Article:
- Small Negative Consequences- What are the downsides of distance learning? How can those downsides be minimized?
- Small Steps/Divisibility- How might online course design, development, and teaching be broken down into small, easily adopted steps? What might be introduced first to break the ice?
- Familiar Language- How can we best communicate the advantages of distance learning? What is some specific language we might use that will resonate with potential adopters?
- Compatible with Current Practice- How is distance learning similar to what people are currently doing?
- Credible Messenger- Who are the best, most credible messengers to promote distance learning? How can you team with those people?
- Reliability- How does distance learning do what it is supposed to do without breaking down?
- Easy and Low Cost in Money, Time, and Effort- What will be the costs of online courses in terms of time, money, and effort? How can we make it take less time? How can we make it less costly financially to try? How can we make it take less effort to try?
- Easy Reversibility- How easy is it to back out of online teaching once an institution or person has dedicated time, money, or effort? How can we make it easier to back out if a person wants to?
These principles and tactics (Barker, 1998) as well as the resources below were so helpful to me a I tried to help my campus grow its distance learning offerings.
References and Resources
Barker, J. (1998). Tactics of innovation: How to make it easier for people to accept new ideas. Star Thrower Distribution Corp.
Ellsworth, J.B. (2000). Surviving change: A survey of educational change models. Syracuse, NY: ERIC Clearinghouse on Information & Technology.
Ertmer, P. A., & Ottenbreit-Leftwich, A. T. (2010). Teacher technology change: How knowledge, confidence, beliefs, and culture intersect. Journal of Research On Technology In Education, 42(3), 255-284.
Fullan, M. G. (1993). Why teachers must become change agents. Educational leadership, 50, 12.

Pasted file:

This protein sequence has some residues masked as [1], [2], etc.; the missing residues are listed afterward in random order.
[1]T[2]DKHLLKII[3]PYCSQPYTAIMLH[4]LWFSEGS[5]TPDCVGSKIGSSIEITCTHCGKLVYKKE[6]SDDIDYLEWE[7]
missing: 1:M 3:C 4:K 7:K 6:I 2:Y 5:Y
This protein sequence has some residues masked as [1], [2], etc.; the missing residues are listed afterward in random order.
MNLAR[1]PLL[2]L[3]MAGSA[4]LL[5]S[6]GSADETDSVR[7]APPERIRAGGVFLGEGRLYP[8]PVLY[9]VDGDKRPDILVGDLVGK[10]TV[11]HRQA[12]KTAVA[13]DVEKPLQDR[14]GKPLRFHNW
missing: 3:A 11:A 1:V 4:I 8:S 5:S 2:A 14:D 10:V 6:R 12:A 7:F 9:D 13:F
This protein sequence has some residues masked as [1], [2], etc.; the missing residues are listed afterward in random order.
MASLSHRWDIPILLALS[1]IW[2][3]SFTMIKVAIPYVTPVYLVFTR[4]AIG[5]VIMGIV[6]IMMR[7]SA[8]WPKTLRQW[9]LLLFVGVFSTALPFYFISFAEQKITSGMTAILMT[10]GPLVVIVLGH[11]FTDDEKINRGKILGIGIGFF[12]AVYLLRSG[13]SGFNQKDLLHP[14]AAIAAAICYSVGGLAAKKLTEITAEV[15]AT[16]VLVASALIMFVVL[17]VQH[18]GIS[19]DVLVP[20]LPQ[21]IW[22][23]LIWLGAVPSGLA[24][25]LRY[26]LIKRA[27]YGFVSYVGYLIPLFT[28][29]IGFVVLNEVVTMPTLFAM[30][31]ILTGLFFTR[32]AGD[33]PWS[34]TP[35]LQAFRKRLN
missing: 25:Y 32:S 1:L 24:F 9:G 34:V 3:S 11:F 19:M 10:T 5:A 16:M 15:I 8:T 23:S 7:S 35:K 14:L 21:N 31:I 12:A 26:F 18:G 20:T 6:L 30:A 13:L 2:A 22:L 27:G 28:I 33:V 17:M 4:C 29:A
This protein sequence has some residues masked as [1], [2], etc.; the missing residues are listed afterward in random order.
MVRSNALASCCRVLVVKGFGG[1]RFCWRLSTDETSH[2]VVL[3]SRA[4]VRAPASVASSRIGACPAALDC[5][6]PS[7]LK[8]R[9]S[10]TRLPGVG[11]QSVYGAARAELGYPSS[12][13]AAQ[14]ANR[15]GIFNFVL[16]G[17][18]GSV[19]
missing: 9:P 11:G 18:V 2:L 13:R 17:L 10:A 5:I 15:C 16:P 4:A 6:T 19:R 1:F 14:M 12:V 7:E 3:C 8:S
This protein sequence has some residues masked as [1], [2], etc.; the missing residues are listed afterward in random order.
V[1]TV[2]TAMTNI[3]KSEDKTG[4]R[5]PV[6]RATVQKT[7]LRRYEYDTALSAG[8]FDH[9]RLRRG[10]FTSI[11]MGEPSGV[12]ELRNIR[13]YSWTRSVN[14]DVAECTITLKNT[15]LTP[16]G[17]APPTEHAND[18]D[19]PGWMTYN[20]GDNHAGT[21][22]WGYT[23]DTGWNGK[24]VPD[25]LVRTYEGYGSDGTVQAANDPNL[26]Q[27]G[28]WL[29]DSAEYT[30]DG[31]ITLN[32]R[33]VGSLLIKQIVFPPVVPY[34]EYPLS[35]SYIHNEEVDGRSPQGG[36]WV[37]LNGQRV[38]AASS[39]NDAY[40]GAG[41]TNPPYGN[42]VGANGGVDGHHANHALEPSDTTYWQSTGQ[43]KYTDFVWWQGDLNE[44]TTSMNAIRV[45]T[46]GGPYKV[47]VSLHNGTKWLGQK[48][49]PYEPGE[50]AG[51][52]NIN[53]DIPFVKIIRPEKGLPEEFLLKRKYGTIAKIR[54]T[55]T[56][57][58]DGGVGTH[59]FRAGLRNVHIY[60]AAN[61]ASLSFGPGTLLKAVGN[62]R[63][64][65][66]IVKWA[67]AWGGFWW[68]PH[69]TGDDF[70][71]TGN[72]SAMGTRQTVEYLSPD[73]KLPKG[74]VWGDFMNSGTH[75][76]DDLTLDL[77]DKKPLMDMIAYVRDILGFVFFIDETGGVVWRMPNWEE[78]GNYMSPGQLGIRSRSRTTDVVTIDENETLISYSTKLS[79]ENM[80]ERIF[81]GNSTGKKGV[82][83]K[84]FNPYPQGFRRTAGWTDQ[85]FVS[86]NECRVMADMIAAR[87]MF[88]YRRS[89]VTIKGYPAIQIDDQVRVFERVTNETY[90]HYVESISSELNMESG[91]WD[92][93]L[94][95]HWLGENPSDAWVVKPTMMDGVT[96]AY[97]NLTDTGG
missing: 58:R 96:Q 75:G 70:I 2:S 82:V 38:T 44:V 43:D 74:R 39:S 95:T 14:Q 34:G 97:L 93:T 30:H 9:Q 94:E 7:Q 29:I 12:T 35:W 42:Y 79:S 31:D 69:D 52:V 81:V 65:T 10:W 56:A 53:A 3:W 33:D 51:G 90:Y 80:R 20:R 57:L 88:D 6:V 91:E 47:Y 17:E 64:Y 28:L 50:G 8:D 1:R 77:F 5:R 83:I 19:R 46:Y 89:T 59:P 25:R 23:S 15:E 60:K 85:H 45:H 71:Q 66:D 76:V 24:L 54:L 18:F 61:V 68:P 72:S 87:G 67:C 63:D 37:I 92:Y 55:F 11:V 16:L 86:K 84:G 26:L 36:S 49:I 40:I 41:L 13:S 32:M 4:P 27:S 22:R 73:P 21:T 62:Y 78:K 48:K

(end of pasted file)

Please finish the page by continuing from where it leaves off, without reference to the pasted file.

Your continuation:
Gutman, D. (2012). Six barriers causing educators to resist teaching online, and how institutions can break them. Distance Learning, 9(3), 51.
Hall, G. E., & Hord, S. M. (2001). Implementing change: Patterns, principles, and potholes.Needham Heights, MA: Allyn and Bacon.
Keller, J. M. (2010). Motivational Design for Learning and Performance: The ARCS Model Approach.New York, NY: Springer.
Kotter, J. P. (1996). Leading change. Boston, MA: Harvard Business School Press.
Reigeluth, C. M., & Karnopp, J. R. (2013). Reinventing schools: It’s time to break the mold. Lanham, MD: Rowan & Littlefield Education.
Rogers, E. M. (2003). Diffusion of innovations(5th Ed.). New York, NY: Free Press.
Schneckenberg, D. (2010). Overcoming barriers for E-learning in universities—portfolio models for eCompetence development of faculty. British Journal of Educational Technology, 41(6), 979-991.
Straub, E. T. (2009). Understanding technology adoption: Theory and future directions for informal learning. Review of Educational Research. AERA. Http://rer.aera.net.
Turner, J. C., & Patrick, H. (2008). How does motivation develop and why does it change? Reframing motivation research. Educational Psychologist, 43(3), 119-131.
Wickersham, L. E., & McElhany, J. A. (2010). Bridging the divide. Quarterly Review of Distance Education,11(1), 1-12.